When psychotherapist-to-the-stars Dr. Jenn Berman first heard about the National Institutes of Health’s (NIH) cruel experiments on baby monkeys—in which the infants are separated from their mothers and terrorized with loud noises and electronic snakes—one question immediately popped into her head: “What kind of person does things like this?”
“The intentional, organized and long-term abuse of animals by NIH researchers is a troubling sign that the people conducting these experiments are potentially suffering from a serious psychological disorder,” she writes. “Indeed, one of NIH’s own surveys assessing symptoms of antisocial personality disorder includes the question ‘In your ENTIRE life, did you EVER hurt or be cruel to an animal or pet on purpose?’ Certainly, NIH experimenters would have to check this box.”
As a mother of two, Dr. Berman can empathize with the mental anguish endured by mother and child during these experiments. She is especially alarmed by the experimenters’ derisive laughter, which can be heard in one video clip as a drugged mother monkey struggles to stay awake so that she can comfort her distraught baby.
“Such callous attitudes and behavior are tremendously unsettling—particularly in light of a growing body of research that identifies the association between cruelty to animals and mental illness as well as the link between a history of animal abuse and concurrent or subsequent human-directed violence,” writes Dr. Berman. “Just because this abusive behavior is occurring in a laboratory and cloaked in ‘science’ is no reason to discount its gravity.”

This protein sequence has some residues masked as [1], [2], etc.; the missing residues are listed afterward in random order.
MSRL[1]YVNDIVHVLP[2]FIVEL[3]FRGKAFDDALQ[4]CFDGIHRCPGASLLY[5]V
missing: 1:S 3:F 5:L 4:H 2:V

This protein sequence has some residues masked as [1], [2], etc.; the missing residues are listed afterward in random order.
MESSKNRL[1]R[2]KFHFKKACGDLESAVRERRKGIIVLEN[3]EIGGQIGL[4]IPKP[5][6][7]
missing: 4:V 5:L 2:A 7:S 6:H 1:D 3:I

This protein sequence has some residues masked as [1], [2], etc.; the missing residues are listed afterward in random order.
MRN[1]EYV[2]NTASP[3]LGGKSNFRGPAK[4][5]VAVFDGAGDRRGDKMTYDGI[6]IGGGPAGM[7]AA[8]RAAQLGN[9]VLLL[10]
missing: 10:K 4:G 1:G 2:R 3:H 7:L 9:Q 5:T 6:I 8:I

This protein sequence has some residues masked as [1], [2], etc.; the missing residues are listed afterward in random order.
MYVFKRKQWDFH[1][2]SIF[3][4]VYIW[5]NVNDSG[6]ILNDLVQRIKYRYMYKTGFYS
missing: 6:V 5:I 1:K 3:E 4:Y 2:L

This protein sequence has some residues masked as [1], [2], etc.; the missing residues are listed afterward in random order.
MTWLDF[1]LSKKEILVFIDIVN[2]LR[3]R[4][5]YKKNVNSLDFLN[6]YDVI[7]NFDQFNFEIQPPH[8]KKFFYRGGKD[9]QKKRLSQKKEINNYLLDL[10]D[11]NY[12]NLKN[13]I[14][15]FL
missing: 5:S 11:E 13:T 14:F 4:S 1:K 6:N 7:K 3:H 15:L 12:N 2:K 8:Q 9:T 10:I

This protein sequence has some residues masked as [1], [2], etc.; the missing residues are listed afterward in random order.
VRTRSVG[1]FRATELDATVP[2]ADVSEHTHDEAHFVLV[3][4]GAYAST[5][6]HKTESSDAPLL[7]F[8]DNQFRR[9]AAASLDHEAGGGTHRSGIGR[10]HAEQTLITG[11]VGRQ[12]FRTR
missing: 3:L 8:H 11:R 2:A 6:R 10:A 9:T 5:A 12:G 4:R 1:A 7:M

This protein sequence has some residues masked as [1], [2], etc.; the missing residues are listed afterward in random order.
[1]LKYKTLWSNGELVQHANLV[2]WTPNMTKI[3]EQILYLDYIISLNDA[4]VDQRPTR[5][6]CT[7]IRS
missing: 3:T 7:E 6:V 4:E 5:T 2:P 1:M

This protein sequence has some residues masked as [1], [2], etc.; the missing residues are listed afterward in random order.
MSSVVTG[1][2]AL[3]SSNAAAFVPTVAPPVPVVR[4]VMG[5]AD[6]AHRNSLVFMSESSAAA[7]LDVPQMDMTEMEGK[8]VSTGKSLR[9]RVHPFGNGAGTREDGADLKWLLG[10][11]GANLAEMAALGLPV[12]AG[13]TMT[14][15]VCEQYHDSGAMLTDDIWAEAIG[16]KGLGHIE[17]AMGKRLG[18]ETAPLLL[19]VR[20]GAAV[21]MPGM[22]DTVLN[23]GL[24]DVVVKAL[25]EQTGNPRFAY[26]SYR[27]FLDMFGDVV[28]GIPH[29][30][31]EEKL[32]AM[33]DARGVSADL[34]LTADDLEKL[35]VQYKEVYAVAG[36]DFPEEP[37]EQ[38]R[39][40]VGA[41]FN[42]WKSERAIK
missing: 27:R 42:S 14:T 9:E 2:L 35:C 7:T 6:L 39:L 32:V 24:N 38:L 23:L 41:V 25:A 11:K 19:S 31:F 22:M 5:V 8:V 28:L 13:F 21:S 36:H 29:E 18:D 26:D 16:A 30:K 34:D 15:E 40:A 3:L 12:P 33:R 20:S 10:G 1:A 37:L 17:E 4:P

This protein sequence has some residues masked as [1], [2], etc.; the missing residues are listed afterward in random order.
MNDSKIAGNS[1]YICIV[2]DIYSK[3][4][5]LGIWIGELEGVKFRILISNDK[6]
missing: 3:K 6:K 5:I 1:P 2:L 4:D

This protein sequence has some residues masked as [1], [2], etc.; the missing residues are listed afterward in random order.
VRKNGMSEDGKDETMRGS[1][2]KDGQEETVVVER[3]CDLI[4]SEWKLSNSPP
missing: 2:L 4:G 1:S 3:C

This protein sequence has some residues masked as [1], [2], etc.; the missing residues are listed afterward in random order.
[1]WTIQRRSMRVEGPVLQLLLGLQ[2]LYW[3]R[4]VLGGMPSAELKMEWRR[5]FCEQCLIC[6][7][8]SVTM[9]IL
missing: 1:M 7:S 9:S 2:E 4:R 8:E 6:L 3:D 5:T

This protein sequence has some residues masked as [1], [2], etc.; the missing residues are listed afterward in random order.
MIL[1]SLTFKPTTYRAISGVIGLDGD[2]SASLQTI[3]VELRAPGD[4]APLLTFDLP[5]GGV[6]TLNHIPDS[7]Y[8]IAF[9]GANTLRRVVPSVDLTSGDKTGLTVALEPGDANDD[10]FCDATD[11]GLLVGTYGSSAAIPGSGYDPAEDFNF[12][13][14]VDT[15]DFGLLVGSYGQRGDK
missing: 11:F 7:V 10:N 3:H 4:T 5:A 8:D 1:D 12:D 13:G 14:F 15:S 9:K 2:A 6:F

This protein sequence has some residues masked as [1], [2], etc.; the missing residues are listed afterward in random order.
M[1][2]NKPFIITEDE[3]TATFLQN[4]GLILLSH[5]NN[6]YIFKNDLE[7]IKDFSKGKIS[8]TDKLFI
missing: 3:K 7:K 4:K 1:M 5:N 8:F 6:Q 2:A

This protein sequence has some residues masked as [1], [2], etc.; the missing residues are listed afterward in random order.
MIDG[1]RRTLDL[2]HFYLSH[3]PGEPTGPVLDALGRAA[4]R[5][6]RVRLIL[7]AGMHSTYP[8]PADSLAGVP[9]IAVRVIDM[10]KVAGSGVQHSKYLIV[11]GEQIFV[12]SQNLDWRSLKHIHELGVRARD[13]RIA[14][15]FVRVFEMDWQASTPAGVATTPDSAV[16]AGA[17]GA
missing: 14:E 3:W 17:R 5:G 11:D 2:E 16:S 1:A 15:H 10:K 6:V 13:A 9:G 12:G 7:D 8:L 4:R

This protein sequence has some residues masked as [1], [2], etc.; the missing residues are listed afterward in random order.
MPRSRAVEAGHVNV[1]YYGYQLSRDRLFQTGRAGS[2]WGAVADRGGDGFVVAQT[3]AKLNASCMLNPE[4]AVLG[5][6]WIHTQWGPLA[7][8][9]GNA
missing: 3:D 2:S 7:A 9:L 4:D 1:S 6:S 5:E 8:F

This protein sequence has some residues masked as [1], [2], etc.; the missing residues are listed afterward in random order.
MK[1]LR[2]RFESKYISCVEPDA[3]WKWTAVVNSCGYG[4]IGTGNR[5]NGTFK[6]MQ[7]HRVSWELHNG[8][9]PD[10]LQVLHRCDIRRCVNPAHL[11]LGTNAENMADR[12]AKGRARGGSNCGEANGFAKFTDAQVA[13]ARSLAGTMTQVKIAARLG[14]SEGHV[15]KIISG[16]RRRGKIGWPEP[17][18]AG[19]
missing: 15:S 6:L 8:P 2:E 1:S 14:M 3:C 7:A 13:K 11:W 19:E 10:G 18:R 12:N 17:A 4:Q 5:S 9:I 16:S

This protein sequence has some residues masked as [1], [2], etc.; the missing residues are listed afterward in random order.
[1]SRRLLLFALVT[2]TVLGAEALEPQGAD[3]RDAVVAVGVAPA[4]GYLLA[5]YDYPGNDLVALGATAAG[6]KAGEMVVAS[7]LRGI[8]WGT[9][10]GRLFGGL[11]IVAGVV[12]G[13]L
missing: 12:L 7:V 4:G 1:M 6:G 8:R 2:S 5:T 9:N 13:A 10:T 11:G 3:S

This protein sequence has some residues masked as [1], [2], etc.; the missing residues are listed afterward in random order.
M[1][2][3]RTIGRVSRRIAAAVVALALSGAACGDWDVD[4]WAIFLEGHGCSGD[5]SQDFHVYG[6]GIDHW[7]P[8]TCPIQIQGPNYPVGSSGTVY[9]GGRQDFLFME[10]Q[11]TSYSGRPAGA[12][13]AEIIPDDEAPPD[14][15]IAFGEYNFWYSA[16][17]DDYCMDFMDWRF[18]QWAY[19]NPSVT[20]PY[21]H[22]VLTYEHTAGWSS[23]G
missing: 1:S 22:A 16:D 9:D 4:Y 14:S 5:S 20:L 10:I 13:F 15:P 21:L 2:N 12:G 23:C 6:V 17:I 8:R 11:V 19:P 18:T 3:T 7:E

Not only are the experiments cruel, they are also pointless and unnecessary, according to Dr. Berman, who notes that it “doesn’t take a genius to figure out that maternal deprivation produces depression, anxiety, and attachment issues among other psychological problems” and that, despite the millions of dollars thrown at these experiments, they have never led to any treatments for mental illness.
Dr. Berman’s conclusion? People who intentionally terrorize babies should take a moment to study their own behavior. “NIH experimenters say that they are studying psychopathic behavior in monkeys, but it’s clear that they—and the people who keep giving them millions to do it—are the ones who need to have their heads examined.”
To read Dr. Berman’s essay in its entirety, visit The Hill.